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Frozen Sausage Breakfast Links
What makes great breakfast sausage? We link it all together.
Published Dec. 1, 2014. Appears in Cook's Illustrated January/February 2006, America's Test Kitchen TV Season 7: Hearty Eggs for Breakfast
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What You Need To Know
Plump and juicy with hints of sweetness and spice, sausage links are a staple of a hearty breakfast. We’ve tasted both fresh and frozen sausage over the years and have always sung the same tune: frozen trumps fresh. In previous taste tests we learned that freezing adds an extra level of protection against oxidation, so frozen sausage retains its meaty flavor and stays tender better than fresh sausage. With that in mind, when we found out our winning breakfast links were reformulated, we focused on frozen in our search for a new favorite.
We gathered six top-selling sausage products and included the new version of our previous winner, even though it’s now available in only 11 states. Most frozen sausage is precooked, but we included the one raw frozen sausage we found to see how it compared. Cooking each according to its package instructions, we served up sausage links to 21 America’s Test Kitchen staffers.
One product immediately stood out—and not in a good way. Bright white and oddly chunky, the sole raw frozen offering cooked up rubbery and pasty. Our science editor explained that freezing raw sausage often gives it a dry, rubbery texture because water is pushed out of the raw meat as it freezes and is usually not reabsorbed during heating. By contrast, precooking at the factory locks protein molecules in place and traps liquids, so links retain their juicy texture after freezing.
But even fully cooked products were rife with texture differences: some were “tender” and “juicy,” while others were “tough” or “mushy.” To learn how good sausage gets its juiciness, we talked to Edward Mills, an associate professor of meat science at Penn State University, who told us that an ideal texture is a delicate balance of protein, fat, and water. Manufacturers make sausage by combining meat trimmings of varying fat levels to achieve their desired fat-to-protein ratio. The meat mixture is then blended with water, spices, and any other additives or preservatives. To get a better idea of each product’s composition, we sent the sausages to an independent lab for an analysis.
The lab results agreed with the nutrition labels: Tasters preferred fattier sausage. While most products had comparable percentages of protein, fat varied widely—our favorite “moist” sausages were more than 39 percent fat, while bottom-ranked “gristly” and “rubbery” links contained anywhere from 17 percent to 34 percent fat. Fat not only adds flavor but is also the key to tender, juicy texture, as it helps keep meat fragments from sticking together and becoming tough during cooking.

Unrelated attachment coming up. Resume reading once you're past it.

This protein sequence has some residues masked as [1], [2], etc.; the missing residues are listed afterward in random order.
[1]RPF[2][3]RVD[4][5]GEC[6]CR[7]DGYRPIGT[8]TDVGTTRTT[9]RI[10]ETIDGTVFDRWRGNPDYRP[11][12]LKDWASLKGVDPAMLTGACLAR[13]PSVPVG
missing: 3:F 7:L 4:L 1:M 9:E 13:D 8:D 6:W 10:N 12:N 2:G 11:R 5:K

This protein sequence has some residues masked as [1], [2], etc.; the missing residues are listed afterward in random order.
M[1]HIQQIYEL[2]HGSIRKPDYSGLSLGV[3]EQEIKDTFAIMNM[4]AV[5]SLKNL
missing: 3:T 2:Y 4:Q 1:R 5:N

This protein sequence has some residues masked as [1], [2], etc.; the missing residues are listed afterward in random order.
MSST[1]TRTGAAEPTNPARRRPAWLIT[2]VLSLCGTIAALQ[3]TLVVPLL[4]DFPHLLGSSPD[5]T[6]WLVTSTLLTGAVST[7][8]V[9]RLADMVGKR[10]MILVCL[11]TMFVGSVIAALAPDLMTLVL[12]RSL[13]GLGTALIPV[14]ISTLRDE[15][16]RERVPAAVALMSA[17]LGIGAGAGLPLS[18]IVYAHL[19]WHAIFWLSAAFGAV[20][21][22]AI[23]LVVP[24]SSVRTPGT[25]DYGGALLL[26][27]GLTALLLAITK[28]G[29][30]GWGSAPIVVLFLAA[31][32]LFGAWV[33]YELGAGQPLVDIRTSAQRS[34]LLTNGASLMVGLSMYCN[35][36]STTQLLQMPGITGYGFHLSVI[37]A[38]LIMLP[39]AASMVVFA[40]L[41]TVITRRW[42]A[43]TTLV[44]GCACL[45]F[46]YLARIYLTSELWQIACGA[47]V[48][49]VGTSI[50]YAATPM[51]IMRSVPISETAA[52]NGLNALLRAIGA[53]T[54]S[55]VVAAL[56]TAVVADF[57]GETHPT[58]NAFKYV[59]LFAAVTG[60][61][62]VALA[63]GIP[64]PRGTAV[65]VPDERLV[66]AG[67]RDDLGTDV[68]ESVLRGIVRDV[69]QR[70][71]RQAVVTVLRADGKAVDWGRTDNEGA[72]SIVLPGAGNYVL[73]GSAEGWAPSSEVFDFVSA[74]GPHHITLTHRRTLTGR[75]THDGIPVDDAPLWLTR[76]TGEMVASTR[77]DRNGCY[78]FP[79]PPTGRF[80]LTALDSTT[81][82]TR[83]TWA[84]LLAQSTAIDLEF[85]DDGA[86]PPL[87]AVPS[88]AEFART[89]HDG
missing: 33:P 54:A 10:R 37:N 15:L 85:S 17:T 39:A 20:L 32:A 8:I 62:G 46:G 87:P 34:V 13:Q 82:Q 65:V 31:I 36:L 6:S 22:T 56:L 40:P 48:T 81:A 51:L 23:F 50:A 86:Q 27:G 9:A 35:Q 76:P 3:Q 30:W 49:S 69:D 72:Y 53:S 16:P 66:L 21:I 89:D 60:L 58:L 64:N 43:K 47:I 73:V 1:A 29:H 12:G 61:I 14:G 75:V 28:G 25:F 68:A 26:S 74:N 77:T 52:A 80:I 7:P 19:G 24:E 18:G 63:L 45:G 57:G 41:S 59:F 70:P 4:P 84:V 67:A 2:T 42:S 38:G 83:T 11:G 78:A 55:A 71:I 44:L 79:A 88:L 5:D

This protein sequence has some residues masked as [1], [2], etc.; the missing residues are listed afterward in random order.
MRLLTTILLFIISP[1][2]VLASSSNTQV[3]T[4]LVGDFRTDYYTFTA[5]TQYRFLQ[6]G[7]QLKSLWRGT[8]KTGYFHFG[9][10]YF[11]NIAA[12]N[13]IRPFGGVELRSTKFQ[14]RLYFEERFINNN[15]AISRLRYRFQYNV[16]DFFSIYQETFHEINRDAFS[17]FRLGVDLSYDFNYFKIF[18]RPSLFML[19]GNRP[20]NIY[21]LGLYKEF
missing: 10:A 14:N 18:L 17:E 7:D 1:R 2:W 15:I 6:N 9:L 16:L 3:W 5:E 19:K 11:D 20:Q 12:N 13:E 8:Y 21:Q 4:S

But too much fat makes for oily sausage, so water is equally important in creating moist,...
Everything We Tested
This sausage was “fatty but not too greasy,” with a “meaty chew” and a “crisp,” “golden” crust. “Nice and plump,” with hints of “maple,” this “very juicy” sausage balanced “sweet” and “spicy” for a “rich pork taste.”
With just a “hint of heat” and a “strong herby flavor,” these “porky” links were favored for their “loose” texture and “rich,” “mild” sweetness. “Nice balance of seasoning and pork,” summarized one taster.
Though it’s lower in fat than other products, tasters enjoyed the “snappy,” “chewy” texture of this sausage—the only product with a casing, which helps keep in moisture. “Meaty” and “mild,” this sausage’s “traditional” flavors were “completely familiar and quite satisfying.”
Recommended with reservations
While some tasters felt that these “mushy” links were “more greasy than porky,” most enjoyed the “balanced” sweetness and “maple-y” notes in this preservative-free sausage.
The reformulated version of our previous winning sausage links, this product adds turkey and a whole lot of extra water. The result is a “soggy,” “mushy interior” and “bland,” “unremarkable” flavor. “Tastes and feels like it’s been microwaved straight from the freezer,” said one taster.
The mix of turkey and soy protein in this sausage perplexed tasters, who compared its “rubbery,” “spongy” texture to “hot dogs” and vegetarian “tofurkey.” Equally off-putting was its “aggressive” spiciness and “really processed,” “sour” flavor.
This raw frozen sausage was “rubbery,” like “Styrofoam,” and “weird” and “pale” in color. “I know pork is the other white meat, but this is creepily white,” said one taster. Summarized another: “I would skip breakfast rather than eat this.”
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